I am using MacOS Sierra and am trying to download the ProRes444 Codec in order to export my Adobe After Effects 4k RED footage in this format (probably using Adobe Media Encoder based on what I have seen others do). I found a download of 'pro video formats' that supposedly includes this codec, and downloaded a trial of final cut pro so that it could run ProRes444 on my computer, but am not sure how to find it in Media Encoder now. Are there other steps I'm missing? Thanks!
This question is confusing. Media Encoder and After Effects are part of the Adobe world. FCPX is part of Apple world. Media Encoder doesn't really talk to FCPX at all.– Michael TiemannNov 29, 2016 at 2:54
@MichaelTiemann I only downloaded FCPX because ProRes4444 (as Bobby Circle pointed out it is actually called) wouldn't download onto my computer unless I had FCPX already installed (or a few other programs, none of them Adobe) . I asked my acquaintance who recommended ProRes4444 and they confirmed that I would need FCPX order to download the codec. Does this seem wrong to you? It does seem strange that I couldn't download it with Adobe but could use it with Adobe afterwards...– littlewingDec 1, 2016 at 22:17
A workaround is to render to a lossless format, and then transcode to prores with something like ffmpeg. It works for windows users when clients demand prores encoded files.– stibDec 2, 2016 at 1:16
To clarify: you do not download the codec. Installing FCP installs the codecs. The standalone codec download is for people who only wish to play ProRes files. You want the ability to encode ProRes files as well. Once you install FCP you should see the ProRes codec(s) in all apps, including Adobe apps. If you are not seeing them, something else is wrong.– Bobby Circle CiraldoDec 4, 2016 at 3:43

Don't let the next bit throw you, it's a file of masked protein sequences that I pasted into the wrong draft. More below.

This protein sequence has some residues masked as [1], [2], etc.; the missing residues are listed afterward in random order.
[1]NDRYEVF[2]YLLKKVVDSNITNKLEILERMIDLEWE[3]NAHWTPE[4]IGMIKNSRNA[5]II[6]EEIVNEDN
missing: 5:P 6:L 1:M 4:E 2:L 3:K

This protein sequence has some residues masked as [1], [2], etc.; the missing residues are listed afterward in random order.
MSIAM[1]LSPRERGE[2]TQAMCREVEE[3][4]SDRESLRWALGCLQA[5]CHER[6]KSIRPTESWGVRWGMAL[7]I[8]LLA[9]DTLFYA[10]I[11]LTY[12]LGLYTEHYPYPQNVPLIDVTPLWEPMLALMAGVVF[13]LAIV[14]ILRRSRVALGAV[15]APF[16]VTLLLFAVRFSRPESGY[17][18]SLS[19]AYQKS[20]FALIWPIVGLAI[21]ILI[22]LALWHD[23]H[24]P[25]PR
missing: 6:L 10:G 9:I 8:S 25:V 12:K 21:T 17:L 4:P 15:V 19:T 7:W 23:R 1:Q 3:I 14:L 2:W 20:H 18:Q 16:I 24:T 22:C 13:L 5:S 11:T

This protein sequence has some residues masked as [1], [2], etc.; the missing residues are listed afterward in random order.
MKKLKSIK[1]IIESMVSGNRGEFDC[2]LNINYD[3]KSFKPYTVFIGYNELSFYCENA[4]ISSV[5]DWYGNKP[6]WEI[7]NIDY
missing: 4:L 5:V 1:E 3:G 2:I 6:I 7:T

Try Cineform or DNxHR. ProRes is so 2007.– stibApr 1, 2017 at 23:20
In Media Encoder you first need to select your destination format as Quicktime. From there you should be able to find ProRes 4444.
I believe you mean ProRes4444.
As I understand the general situation, and as you also imply in your question, one needs to install FCP in order to encode with the indispensible ProRes codecs in other apps (such as Adobe ones.) That's certainly what I've gotten used to doing on brand new machines. I'm not sure if the trial version of FCP would do the trick, but I don't see why not. I don't think there's a stand-alone installer of the ProRes codecs, at least not for encoding. It's probably just for decoding (i.e., playback of a pre-existing ProRes video.) Someone correct me if I'm wrong here.
Okay, so let's assume the ProRes codecs are successfully installed (for encoding, not merely decoding) on your machine. In Media Encoder, you can export using Presets, or you can export using custom settings. You want the latter. Check out this link to see the various ways to access the custom Export Settings. (I usually just click on the pre-assigned preset name to open the custom Export Settings dialog window.)
Once you get the custom Export Settings window open, you'll need to change the Format option to ProRes4444. If you don't see any ProRes formats in that dropdown list, they may not be installed properly yet. You can also check to see if the codecs are currently installed for encoding from AE without firing up Media Encoder. Just add an item to the render queue and try to customize the output format. If you don't see any ProRes codecs available in AE, you probably won't see any in Media Encoder.